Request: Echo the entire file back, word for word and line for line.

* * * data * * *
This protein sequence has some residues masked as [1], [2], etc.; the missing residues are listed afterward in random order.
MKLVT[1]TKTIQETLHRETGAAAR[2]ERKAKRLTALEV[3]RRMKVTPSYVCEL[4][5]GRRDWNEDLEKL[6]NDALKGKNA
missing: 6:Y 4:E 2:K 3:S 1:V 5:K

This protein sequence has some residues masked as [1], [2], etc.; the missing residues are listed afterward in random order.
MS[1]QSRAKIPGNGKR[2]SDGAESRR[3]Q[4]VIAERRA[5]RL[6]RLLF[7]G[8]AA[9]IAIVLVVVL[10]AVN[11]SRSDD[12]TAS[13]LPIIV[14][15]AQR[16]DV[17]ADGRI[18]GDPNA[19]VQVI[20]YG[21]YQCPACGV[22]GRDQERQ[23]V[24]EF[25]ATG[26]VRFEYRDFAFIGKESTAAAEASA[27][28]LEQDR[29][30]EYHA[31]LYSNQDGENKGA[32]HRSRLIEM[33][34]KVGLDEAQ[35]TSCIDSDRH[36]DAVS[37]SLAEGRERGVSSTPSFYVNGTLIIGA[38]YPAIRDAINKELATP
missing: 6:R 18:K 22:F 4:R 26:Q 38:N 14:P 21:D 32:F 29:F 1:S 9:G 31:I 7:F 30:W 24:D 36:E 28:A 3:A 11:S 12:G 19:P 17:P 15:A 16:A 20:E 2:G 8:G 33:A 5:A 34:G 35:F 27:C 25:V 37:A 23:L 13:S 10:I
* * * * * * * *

This protein sequence has some residues masked as [1], [2], etc.; the missing residues are listed afterward in random order.
MKLVT[1]TKTIQETLHRETGAAAR[2]ERKAKRLTALEV[3]RRMKVTPSYVCEL[4][5]GRRDWNEDLEKL[6]NDALKGKNA
missing: 6:Y 4:E 2:K 3:S 1:V 5:K

This protein sequence has some residues masked as [1], [2], etc.; the missing residues are listed afterward in random order.
MS[1]QSRAKIPGNGKR[2]SDGAESRR[3]Q[4]VIAERRA[5]RL[6]RLLF[7]G[8]AA[9]IAIVLVVVL[10]AVN[11]SRSDD[12]TAS[13]LPIIV[14][15]AQR[16]DV[17]ADGRI[18]GDPNA[19]VQVI[20]YG[21]YQCPACGV[22]GRDQERQ[23]V[24]EF[25]ATG[26]VRFEYRDFAFIGKESTAAAEASA[27][28]LEQDR[29][30]EYHA[31]LYSNQDGENKGA[32]HRSRLIEM[33][34]KVGLDEAQ[35]TSCIDSDRH[36]DAVS[37]SLAEGRERGVSSTPSFYVNGTLIIGA[38]YPAIRDAINKELATP
missing: 6:R 18:K 22:F 4:R 26:Q 38:N 14:P 21:D 32:F 29:F 1:S 9:G 31:I 7:F 30:W 24:D 36:E 28:A 3:A 11:S 12:G 19:P 17:P 15:A 16:A 20:E 2:G 8:G 33:A 5:A 34:G 35:F 27:C 25:V 37:A 23:L 13:S 10:I